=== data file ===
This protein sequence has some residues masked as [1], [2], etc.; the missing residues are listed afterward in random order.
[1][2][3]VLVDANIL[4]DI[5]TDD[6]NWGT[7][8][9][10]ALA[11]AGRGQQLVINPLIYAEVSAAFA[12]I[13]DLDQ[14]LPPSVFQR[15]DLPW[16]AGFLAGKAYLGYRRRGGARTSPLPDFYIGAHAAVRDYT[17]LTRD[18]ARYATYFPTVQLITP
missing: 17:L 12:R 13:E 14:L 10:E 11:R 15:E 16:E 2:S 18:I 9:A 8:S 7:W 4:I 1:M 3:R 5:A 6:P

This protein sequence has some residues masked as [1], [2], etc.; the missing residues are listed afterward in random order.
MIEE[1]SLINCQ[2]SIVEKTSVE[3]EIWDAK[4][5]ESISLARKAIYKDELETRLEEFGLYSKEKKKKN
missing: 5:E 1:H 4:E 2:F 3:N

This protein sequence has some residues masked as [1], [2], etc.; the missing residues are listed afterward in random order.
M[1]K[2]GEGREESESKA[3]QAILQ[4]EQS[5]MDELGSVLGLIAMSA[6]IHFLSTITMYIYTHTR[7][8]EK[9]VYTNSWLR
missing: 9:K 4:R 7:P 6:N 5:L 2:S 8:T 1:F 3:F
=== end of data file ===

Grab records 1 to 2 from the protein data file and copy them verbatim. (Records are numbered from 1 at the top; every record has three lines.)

This protein sequence has some residues masked as [1], [2], etc.; the missing residues are listed afterward in random order.
[1][2][3]VLVDANIL[4]DI[5]TDD[6]NWGT[7][8][9][10]ALA[11]AGRGQQLVINPLIYAEVSAAFA[12]I[13]DLDQ[14]LPPSVFQR[15]DLPW[16]AGFLAGKAYLGYRRRGGARTSPLPDFYIGAHAAVRDYT[17]LTRD[18]ARYATYFPTVQLITP
missing: 17:L 12:R 13:E 14:L 10:E 11:R 15:E 16:E 2:S 18:I 9:A 8:S 7:W 4:I 1:M 3:R 5:A 6:P

This protein sequence has some residues masked as [1], [2], etc.; the missing residues are listed afterward in random order.
MIEE[1]SLINCQ[2]SIVEKTSVE[3]EIWDAK[4][5]ESISLARKAIYKDELETRLEEFGLYSKEKKKKN
missing: 5:E 1:H 4:E 2:F 3:N